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Guthrie blanks Twins as Hoz collects five RBIs

Righty earns career-best 12th win as KC goes to 14-3 since break

KANSAS CITY -- The Wizard of Hoz and Jeremy Guthrie brewed up a magical evening.

Eric Hosmer conjured up a career-best five RBIs and Guthrie mystified Minnesota on four hits for his 12th victory, most of his career, as the Royals flattened the Twins, 13-0, on Monday night at Kauffman Stadium.

For the Royals, who've specialized in tight heart-stoppers this season, the blowout was a pleasant diversion.

"This was probably the least stressful game that we've played all year long. It was literally a stress-free game," manager Ned Yost said. "I can't remember a game all year that there wasn't some degree of stress involved at some point of the game."

The Royals haven't won such a lopsided shutout since May 16, 1987, when they beat Milwaukee, 13-0. Charlie Leibrandt pitched a one-hitter to win that one.

And it's a pleasant habit of winning that the Royals have developed, punching out their 14th victory against just three losses since the All-Star break. Four of those wins have come at the Twins' expense.

"This is a hot baseball team right here," Twins manager Ron Gardenhire said. "They're doing a lot of things good. If you make mistakes against them right now, they'll kill ya."

Hosmer had a three-run homer, a two-run single and a double, but there was fun for all. Mike Moustakas had four hits to match his career high and he, Billy Butler and Alcides Escobar each had two RBIs.

"That's always nice when you're setting career highs and tying stuff like that, but at the end of the day if you ask me and you ask Hoz the only thing that matters is that we get a W," Moustakas said. "We're more concerned with trying to win a ballgame and all that other stuff will come when it comes, but right now we're right in this thing, right in the hunt so every win we get is big."

Guthrie (12-7) had reached his previous high in victories with 11 for Baltimore in 2010. He's won each of his last four starts. This was the second shutout of his career; the first came on May 4 over the Chicago White Sox, 2-0.

"Unfortunately, I've had big leads and not pitched as well so I try to stay focused," Guthrie said. "Runs can really pile up in a hurry so even with a 6-0 lead, I felt that I was pitching with a two- or three-run lead and trying to avoid a leadoff hit and a drive because this team's guys can really drive it. They've got some tough hitters throughout that can do damage if you lose focus."

That 6-0 lead came in a hurry and all in the second inning against Twins starter Kevin Correia.

Moustakas started the big inning with a double and finished it with a two-run single. In between, Escobar bunted safely, Hosmer lashed a two-run single, Butler belted a run-scoring single and Correia doled out three walks.

It stayed like that until Hosmer blasted his three-run homer, following singles by Jarrod Dyson and Lorenzo Cain, in the sixth inning. He connected off reliever Ryan Pressly, driving a 3-2 pitch over the center-field wall.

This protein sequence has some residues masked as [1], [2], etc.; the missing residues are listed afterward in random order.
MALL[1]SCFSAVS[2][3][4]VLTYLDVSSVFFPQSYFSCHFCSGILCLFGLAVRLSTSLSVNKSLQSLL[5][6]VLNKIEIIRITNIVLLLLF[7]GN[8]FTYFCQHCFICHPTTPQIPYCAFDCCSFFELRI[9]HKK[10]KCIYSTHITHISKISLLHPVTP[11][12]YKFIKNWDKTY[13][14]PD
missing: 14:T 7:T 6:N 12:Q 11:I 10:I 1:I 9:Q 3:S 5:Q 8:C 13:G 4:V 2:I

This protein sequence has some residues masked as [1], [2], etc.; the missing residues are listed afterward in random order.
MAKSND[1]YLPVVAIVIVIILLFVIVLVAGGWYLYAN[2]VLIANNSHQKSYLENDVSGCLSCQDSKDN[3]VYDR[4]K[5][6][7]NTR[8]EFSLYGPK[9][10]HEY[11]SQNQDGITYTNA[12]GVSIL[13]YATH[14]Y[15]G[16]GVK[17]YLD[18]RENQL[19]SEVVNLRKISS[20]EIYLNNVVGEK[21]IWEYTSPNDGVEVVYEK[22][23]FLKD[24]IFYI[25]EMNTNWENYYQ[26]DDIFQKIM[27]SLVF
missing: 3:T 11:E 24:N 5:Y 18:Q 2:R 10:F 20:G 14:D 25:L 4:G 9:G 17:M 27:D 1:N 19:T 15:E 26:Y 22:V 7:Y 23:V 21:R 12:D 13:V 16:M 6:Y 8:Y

Four more runs came in the seventh, which featured Escobar's two-run single and Justin Maxwell's run-scoring single. All told, the Royals piled up 16 hits.

Guthrie's only real test came in the first inning with a long at-bat against leadoff man Brian Dozier that resulted in a strikeout followed by Joe Mauer's single and his only walk.

"Jeremy got his pitch count up in the first inning, but it all came off Dozier's first at-bat. It was like a 10-pitch at-bat," Yost said. "But from that point on, he really controlled the pitch count and executed his pitches to a high degree."

Guthrie retired the last 13 batters he faced and finished the game with just 106 pitches. An enormous fringe benefit was that the relief pitchers, worked to a frazzle on the just-completed road trip, didn't pick up a ball all night.

"The perfect timing came with Guthrie throwing a complete game and resting a bullpen that needed it," Yost said.

"It was good to give them a break," Guthrie said. "They've thrown a lot of big innings for us, so to get a win without having to tax them is going to be important for us."

The 8-1 road trip stirred up interest in Kansas City and the Royals sold 6,954 tickets on Monday alone. They're the talk of the town.

"It's fun. We're out there having fun," Hosmer said. "Guys are playing for each other and we're feeding off their energy. It's nice after a good road trip to come back home and see how much the fans appreciate the way we're playing, and it just makes everything we're doing so much fun."

The Royals can't seem to gain ground on first-place Detroit -- the Tigers won their ninth straight game by beating Cleveland on Monday -- and they're still 7 1/2 games behind in the American League Central standings. But the Royals aren't fading into oblivion as they've done in so many Augusts before.

"I think the fans have been waiting 10 years for this, I really do," Yost said. "And I'm glad that we can play well for them, I'm glad that we can bring some excitement to them, I'm glad that we can bring some hope to them because we feel pretty good about where we're at right now."

The Royals shook off a horrible May and regained respectability. Yost has seen his players, many of them relatively young and inexperienced, find themselves.

"I think that early in the year they thought they had enough talent to win. I think we're at a point in the year where they know they have enough talent to win," he said. "And there's a big difference between thinking you can and knowing you can."

Dick Kaegel is a reporter for
Read More: Kansas City Royals, Jeremy Guthrie, Mike Moustakas, Eric Hosmer